Tips on making this wall light?

roughing pass using 2D adaptive clearing with a 1/8" downcut at full depth (6mm), 1 mm optimal load, 18000RPM, 45ipm

Straight from the machine:

I may just have found my new favorite material !


Curious- How much was it for those three boards?

Pricy…the equivalent of $34 each.

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Something to consider. Epoxies tend to yellow, including the “clear” UV stabilized variants. White pigments can show case this, and in some cases exacerbate it.

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Mmh. Good point. The lamp will have a yellow-ish tint to it anyway, so hopefully that will not be too much of a problem. From your experience does the yellowing happen also indoors ?

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I think those lamp styles always had some discoloration over time, on the glass, from the heat of the light bulb. I’m sure @Julien is deliberately choosing epoxy so that it simulates the aging of an incandescent bulb with his LED. Yeah, that’s it. BRILLIANT!


Yes, it is probably inevitable. But the rate at which this happens can vary considerably. Proximity to natural light, types of artificial light, temperature, humidity ect.

For types of work I do, assumed UV exposure, I typically require customer pieces be finished with a paint system. But I have a great many personal items I’ve built over the years that do not have a paint system finish. Some have amber’d to greater extents than others, some imperceptibly so.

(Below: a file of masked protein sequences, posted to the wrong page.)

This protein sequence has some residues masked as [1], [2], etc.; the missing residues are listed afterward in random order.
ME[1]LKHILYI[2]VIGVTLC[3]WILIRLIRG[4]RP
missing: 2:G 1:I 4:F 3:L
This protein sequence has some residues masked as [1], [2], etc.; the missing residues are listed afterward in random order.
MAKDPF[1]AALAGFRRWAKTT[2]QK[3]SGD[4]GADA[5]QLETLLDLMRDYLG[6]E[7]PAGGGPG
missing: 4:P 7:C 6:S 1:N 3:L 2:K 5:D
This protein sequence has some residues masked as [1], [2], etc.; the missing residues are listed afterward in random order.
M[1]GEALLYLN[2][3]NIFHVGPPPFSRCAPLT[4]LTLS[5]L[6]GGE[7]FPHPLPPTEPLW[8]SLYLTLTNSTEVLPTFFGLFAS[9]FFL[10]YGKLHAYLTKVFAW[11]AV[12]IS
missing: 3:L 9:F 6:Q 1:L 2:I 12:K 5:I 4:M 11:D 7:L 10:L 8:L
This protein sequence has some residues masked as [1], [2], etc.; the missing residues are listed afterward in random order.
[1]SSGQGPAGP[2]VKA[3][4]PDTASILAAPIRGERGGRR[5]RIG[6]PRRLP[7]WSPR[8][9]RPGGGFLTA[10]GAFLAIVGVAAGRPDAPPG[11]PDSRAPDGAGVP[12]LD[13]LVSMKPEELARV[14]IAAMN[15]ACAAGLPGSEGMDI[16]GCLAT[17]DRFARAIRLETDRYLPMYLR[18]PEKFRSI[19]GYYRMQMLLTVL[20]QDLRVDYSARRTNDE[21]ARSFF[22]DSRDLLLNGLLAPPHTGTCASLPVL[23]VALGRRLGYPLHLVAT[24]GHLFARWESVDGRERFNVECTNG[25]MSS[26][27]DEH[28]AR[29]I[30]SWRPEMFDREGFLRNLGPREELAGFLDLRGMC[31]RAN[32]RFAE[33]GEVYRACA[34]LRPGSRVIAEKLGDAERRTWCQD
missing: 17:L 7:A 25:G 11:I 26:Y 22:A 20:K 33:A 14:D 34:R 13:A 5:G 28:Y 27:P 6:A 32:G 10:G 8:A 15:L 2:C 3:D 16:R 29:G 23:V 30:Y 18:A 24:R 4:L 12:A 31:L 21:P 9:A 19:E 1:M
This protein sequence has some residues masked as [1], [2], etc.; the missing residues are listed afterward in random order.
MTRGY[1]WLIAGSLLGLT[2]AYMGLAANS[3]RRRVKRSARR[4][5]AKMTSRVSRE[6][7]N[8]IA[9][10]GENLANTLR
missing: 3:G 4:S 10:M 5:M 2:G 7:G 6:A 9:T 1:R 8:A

The amber and yellow colors are in the color palette of a lot of art deco objects. Most Art Deco objects are in the warmer palette and not in the cooler color ranges. So even if your object turns slight amber/yellow it would not be out of place on an art deco object.


Hi Julian,
Out of curiosity I made a rough small version of one of your lights. I cut the 60 degree angle on the table saw so it’s a bit rough there. Sawing also cut into the first panels a bit so I just cut them out. The maximum height down the centre line of my model is 260mm (10 inches).
It would not be hard to make this. The only part that might be tricky is mounting the light bulb and holder, but I thought they could be mounted to the wall and the machined part could act as a cover. I won’t do it for myself as I don’t have any wall lights for one thing and my apartment is more mid century anyway.
However this has sent me down what could be a rabbit hole, of square wooden bedside box lamps with cutouts for epoxy inserts. I’m thinking possibly cloud cutouts…or fish…
With Led lamps heat is no longer a problem.


@OldDude somehow I failed to answer that sorry. Pretty cool prototype !

I blame @AndyC for sending us all down that rabbit hole :slight_smile:

In other news, progress on the lamp is slow (because it takes forever for the epoxy to fully harden at garage temperature, but my strategy to “fail fast” worked, in the sense that I did a large number of mistakes in the CAM and on the machine that I learned from.

  • the good news: I have feeds and speeds tuned so that the roughing pass with a 1/8" downcut works great, and the finish passes at full depth with my 1mm endmill in Richlite…work. That’s after breaking two of them in 10 minutes, but the third time was the charm, the third 1mm endmill went from several hours of finishing passes without a problem.
  • the “opportunities to do better next time”:
    • the parts are close to 5mm in thickness, the stock is 6.5mm, and I left 0.5mm under each part for the flip surfacing toolpaths. But 0.5mm remaining richlite, plus subtle variations in the material, was such that a few pocket bottoms got away (note to self, thin richlite is brittle)